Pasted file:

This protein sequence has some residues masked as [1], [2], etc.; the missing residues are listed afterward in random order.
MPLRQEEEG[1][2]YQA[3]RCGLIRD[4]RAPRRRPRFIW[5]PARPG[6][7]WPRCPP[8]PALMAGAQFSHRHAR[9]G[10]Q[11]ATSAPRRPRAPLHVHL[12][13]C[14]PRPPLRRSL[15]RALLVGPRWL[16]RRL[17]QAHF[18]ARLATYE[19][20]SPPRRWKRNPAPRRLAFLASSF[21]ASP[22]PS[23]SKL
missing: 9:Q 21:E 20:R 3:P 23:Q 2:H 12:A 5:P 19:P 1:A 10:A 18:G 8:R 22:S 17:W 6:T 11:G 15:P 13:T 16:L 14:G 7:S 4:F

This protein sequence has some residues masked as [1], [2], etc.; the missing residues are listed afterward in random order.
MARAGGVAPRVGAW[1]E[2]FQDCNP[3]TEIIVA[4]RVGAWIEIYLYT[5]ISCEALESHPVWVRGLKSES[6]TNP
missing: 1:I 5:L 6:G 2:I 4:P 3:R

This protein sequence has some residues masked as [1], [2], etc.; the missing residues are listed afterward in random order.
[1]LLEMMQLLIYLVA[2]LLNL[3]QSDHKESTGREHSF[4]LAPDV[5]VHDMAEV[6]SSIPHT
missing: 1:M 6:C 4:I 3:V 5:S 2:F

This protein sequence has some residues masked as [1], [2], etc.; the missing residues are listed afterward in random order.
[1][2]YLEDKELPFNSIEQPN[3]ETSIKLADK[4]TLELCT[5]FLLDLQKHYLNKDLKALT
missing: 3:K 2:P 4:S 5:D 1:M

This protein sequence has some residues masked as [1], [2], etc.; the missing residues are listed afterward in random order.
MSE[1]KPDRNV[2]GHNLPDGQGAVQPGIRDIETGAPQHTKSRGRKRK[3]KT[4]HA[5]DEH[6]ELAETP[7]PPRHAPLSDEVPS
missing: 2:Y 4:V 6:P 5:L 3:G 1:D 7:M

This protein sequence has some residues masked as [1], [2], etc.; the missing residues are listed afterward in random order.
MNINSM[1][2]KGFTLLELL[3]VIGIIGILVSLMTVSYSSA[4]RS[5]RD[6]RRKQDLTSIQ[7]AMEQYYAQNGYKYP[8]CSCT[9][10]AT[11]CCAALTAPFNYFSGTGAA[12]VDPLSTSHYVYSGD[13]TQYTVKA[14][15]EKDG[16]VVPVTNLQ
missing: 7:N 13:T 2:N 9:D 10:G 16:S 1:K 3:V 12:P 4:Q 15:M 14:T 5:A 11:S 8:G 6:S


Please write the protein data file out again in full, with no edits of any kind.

This protein sequence has some residues masked as [1], [2], etc.; the missing residues are listed afterward in random order.
MPLRQEEEG[1][2]YQA[3]RCGLIRD[4]RAPRRRPRFIW[5]PARPG[6][7]WPRCPP[8]PALMAGAQFSHRHAR[9]G[10]Q[11]ATSAPRRPRAPLHVHL[12][13]C[14]PRPPLRRSL[15]RALLVGPRWL[16]RRL[17]QAHF[18]ARLATYE[19][20]SPPRRWKRNPAPRRLAFLASSF[21]ASP[22]PS[23]SKL
missing: 9:Q 21:E 20:R 3:P 23:Q 2:H 12:A 5:P 19:P 1:A 10:A 18:G 8:R 22:S 17:W 6:T 11:G 15:P 13:T 16:L 14:G 7:S 4:F

This protein sequence has some residues masked as [1], [2], etc.; the missing residues are listed afterward in random order.
MARAGGVAPRVGAW[1]E[2]FQDCNP[3]TEIIVA[4]RVGAWIEIYLYT[5]ISCEALESHPVWVRGLKSES[6]TNP
missing: 1:I 5:L 6:G 2:I 4:P 3:R

This protein sequence has some residues masked as [1], [2], etc.; the missing residues are listed afterward in random order.
[1]LLEMMQLLIYLVA[2]LLNL[3]QSDHKESTGREHSF[4]LAPDV[5]VHDMAEV[6]SSIPHT
missing: 1:M 6:C 4:I 3:V 5:S 2:F

This protein sequence has some residues masked as [1], [2], etc.; the missing residues are listed afterward in random order.
[1][2]YLEDKELPFNSIEQPN[3]ETSIKLADK[4]TLELCT[5]FLLDLQKHYLNKDLKALT
missing: 3:K 2:P 4:S 5:D 1:M

This protein sequence has some residues masked as [1], [2], etc.; the missing residues are listed afterward in random order.
MSE[1]KPDRNV[2]GHNLPDGQGAVQPGIRDIETGAPQHTKSRGRKRK[3]KT[4]HA[5]DEH[6]ELAETP[7]PPRHAPLSDEVPS
missing: 2:Y 4:V 6:P 5:L 3:G 1:D 7:M

This protein sequence has some residues masked as [1], [2], etc.; the missing residues are listed afterward in random order.
MNINSM[1][2]KGFTLLELL[3]VIGIIGILVSLMTVSYSSA[4]RS[5]RD[6]RRKQDLTSIQ[7]AMEQYYAQNGYKYP[8]CSCT[9][10]AT[11]CCAALTAPFNYFSGTGAA[12]VDPLSTSHYVYSGD[13]TQYTVKA[14][15]EKDG[16]VVPVTNLQ
missing: 7:N 13:T 2:N 9:D 10:G 16:S 1:K 3:V 12:P 4:Q 15:M 14:T 5:A 11:S 8:G 6:S